Haqq v. Department of Correctional Services (Defending right of public employees to adhere to religious beliefs while at work)

S.D.N.Y, Index No. 07-cv-2243 (direct)

The issues in this case are the right of public employees to adhere to their religious beliefs while working and the obligation of the government to reasonably accommodate its employees’ religious beliefs.

For many years, Abdul Samad N. Haqq was an employee of the New York State Department of Correctional Services (DOCS). Because he was a devout Muslim, Haqq would wear a kufi while at work. Despite the fact that the kufi held enormous religious significance to Haqq, and had no effect whatsoever on his work, DOCS banned him from wearing the kufi.

On October 5, 2006, the NYCLU filed a complaint in District Court on behalf of Haqq. The complaint alleged that DOCS actions were in violation of Title VII of the Civil Rights Act of 1964 and Article 1, Section 3 of the New York State Constitution. The NYCLU asked the court to issue a declaratory judgment and an injunction requiring the defendants to allow Haqq to wear the kufi.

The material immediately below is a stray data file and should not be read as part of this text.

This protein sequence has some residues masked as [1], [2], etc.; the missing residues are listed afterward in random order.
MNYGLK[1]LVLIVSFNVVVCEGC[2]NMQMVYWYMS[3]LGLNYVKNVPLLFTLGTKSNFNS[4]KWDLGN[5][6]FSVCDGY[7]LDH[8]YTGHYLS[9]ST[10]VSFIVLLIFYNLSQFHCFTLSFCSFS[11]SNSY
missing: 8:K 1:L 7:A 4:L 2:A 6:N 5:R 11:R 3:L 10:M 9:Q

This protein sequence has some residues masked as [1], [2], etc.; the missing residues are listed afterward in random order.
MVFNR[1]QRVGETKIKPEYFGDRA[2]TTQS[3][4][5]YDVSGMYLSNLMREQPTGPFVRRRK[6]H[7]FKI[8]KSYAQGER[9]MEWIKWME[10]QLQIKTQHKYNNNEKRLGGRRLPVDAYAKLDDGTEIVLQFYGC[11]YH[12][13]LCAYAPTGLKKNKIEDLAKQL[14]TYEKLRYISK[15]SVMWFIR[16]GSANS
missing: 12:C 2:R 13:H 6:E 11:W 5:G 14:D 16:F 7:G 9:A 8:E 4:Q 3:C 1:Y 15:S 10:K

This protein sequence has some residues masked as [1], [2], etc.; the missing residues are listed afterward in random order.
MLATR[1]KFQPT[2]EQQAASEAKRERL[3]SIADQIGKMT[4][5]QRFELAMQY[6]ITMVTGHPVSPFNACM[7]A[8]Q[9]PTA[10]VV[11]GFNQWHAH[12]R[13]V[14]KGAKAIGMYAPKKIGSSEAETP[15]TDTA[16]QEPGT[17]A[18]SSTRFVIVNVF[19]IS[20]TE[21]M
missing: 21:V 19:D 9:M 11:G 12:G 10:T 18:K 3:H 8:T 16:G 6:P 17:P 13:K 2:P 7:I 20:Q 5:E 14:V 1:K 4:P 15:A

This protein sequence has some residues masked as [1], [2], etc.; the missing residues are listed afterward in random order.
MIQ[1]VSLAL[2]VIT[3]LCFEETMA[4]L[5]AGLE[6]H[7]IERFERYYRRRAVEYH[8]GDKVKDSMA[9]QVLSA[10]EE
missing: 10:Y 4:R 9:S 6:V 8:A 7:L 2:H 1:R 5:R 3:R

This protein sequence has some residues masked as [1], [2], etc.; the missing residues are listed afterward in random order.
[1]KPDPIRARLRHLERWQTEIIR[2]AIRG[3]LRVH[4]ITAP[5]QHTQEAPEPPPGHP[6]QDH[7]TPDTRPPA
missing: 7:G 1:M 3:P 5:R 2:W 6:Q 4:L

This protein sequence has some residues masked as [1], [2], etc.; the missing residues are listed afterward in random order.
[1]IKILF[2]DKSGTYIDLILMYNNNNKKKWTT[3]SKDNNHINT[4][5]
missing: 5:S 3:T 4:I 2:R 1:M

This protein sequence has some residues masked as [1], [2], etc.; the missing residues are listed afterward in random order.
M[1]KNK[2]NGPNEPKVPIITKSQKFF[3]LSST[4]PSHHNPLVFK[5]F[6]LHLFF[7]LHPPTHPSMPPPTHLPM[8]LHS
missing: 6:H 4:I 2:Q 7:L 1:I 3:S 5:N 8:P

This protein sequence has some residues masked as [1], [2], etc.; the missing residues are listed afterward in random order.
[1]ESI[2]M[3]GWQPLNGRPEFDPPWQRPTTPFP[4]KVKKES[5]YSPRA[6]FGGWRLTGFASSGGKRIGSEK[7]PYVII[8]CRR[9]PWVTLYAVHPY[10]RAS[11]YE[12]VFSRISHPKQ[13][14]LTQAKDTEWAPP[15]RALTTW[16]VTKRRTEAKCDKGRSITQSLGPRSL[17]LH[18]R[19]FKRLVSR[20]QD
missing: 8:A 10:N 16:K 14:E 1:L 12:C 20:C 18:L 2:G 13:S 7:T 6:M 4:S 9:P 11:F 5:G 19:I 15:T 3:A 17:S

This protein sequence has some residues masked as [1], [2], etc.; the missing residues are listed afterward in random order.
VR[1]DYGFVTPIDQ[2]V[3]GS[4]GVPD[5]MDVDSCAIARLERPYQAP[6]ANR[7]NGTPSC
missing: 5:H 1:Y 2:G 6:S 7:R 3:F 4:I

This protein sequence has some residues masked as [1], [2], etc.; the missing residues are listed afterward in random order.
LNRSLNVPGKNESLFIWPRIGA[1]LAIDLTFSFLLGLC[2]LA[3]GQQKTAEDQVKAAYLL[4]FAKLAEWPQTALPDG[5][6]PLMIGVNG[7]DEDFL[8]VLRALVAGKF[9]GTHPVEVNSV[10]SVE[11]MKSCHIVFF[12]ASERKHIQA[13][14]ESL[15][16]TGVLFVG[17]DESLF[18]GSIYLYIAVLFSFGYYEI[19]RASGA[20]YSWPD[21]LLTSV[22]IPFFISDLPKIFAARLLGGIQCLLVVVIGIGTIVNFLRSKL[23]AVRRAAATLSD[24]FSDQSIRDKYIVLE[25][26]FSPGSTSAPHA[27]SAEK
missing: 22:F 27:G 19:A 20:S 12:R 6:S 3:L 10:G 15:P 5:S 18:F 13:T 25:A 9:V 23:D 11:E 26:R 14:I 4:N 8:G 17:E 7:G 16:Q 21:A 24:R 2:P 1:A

On May 3, 2007, both parties reached a settlement. DOCS agreed to allow Haqq to wear a kufi while on duty at the work facility and also agreed to pay Haqq’s attorney fees.

Attorneys involved in this case include Chris Dunn.

Status: 
Closed